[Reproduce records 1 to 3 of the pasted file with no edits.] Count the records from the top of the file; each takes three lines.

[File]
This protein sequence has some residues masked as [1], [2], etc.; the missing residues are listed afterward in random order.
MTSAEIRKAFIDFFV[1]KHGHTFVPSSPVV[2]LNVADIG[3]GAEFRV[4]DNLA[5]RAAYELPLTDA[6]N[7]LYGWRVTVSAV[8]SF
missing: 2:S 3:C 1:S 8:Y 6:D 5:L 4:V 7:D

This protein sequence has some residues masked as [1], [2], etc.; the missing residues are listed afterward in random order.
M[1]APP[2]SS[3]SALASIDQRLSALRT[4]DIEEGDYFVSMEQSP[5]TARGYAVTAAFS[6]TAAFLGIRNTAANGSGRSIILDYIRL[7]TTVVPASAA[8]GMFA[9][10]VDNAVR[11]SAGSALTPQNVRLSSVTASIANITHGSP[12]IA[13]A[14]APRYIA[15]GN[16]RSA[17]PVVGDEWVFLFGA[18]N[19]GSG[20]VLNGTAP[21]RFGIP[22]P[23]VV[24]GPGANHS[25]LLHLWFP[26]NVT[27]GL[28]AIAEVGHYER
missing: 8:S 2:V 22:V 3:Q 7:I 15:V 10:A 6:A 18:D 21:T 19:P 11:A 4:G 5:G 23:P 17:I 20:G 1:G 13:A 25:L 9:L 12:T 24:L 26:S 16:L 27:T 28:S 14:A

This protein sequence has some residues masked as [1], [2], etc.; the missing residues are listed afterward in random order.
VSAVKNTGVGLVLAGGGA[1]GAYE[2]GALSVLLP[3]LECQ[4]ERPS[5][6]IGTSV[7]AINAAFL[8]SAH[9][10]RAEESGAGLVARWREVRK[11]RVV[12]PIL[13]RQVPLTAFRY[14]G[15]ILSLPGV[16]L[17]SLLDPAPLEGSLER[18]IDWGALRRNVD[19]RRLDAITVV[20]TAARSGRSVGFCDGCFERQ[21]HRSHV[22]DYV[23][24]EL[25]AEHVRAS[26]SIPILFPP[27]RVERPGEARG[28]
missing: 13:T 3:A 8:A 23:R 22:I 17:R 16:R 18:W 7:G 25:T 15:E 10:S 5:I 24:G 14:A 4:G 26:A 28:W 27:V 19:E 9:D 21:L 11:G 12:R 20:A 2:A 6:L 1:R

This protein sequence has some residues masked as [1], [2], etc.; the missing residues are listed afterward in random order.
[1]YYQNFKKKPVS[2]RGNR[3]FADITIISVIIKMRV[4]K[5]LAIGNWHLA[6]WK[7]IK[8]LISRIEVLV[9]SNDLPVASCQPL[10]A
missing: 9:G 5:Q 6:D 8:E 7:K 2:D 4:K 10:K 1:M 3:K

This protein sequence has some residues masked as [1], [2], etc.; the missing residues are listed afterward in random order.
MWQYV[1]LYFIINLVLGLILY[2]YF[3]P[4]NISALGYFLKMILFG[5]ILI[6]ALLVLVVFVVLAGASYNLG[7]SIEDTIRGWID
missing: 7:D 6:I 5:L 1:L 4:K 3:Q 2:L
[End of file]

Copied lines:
This protein sequence has some residues masked as [1], [2], etc.; the missing residues are listed afterward in random order.
MTSAEIRKAFIDFFV[1]KHGHTFVPSSPVV[2]LNVADIG[3]GAEFRV[4]DNLA[5]RAAYELPLTDA[6]N[7]LYGWRVTVSAV[8]SF
missing: 2:S 3:C 1:S 8:Y 6:D 5:L 4:V 7:D

This protein sequence has some residues masked as [1], [2], etc.; the missing residues are listed afterward in random order.
M[1]APP[2]SS[3]SALASIDQRLSALRT[4]DIEEGDYFVSMEQSP[5]TARGYAVTAAFS[6]TAAFLGIRNTAANGSGRSIILDYIRL[7]TTVVPASAA[8]GMFA[9][10]VDNAVR[11]SAGSALTPQNVRLSSVTASIANITHGSP[12]IA[13]A[14]APRYIA[15]GN[16]RSA[17]PVVGDEWVFLFGA[18]N[19]GSG[20]VLNGTAP[21]RFGIP[22]P[23]VV[24]GPGANHS[25]LLHLWFP[26]NVT[27]GL[28]AIAEVGHYER
missing: 8:S 2:V 22:V 3:Q 7:I 15:V 10:A 6:A 18:D 21:T 19:P 11:A 4:G 5:G 23:P 17:I 20:G 1:G 13:A 25:L 9:L 12:T 24:L 26:S 16:L 27:T 28:S 14:A

This protein sequence has some residues masked as [1], [2], etc.; the missing residues are listed afterward in random order.
VSAVKNTGVGLVLAGGGA[1]GAYE[2]GALSVLLP[3]LECQ[4]ERPS[5][6]IGTSV[7]AINAAFL[8]SAH[9][10]RAEESGAGLVARWREVRK[11]RVV[12]PIL[13]RQVPLTAFRY[14]G[15]ILSLPGV[16]L[17]SLLDPAPLEGSLER[18]IDWGALRRNVD[19]RRLDAITVV[20]TAARSGRSVGFCDGCFERQ[21]HRSHV[22]DYV[23][24]EL[25]AEHVRAS[26]SIPILFPP[27]RVERPGEARG[28]
missing: 13:T 3:A 8:A 23:R 22:I 17:R 16:R 18:W 7:G 25:T 15:E 10:S 5:I 24:G 14:A 4:G 26:A 28:W 27:V 19:E 9:D 21:L 11:G 12:R 20:A 2:A 6:L 1:R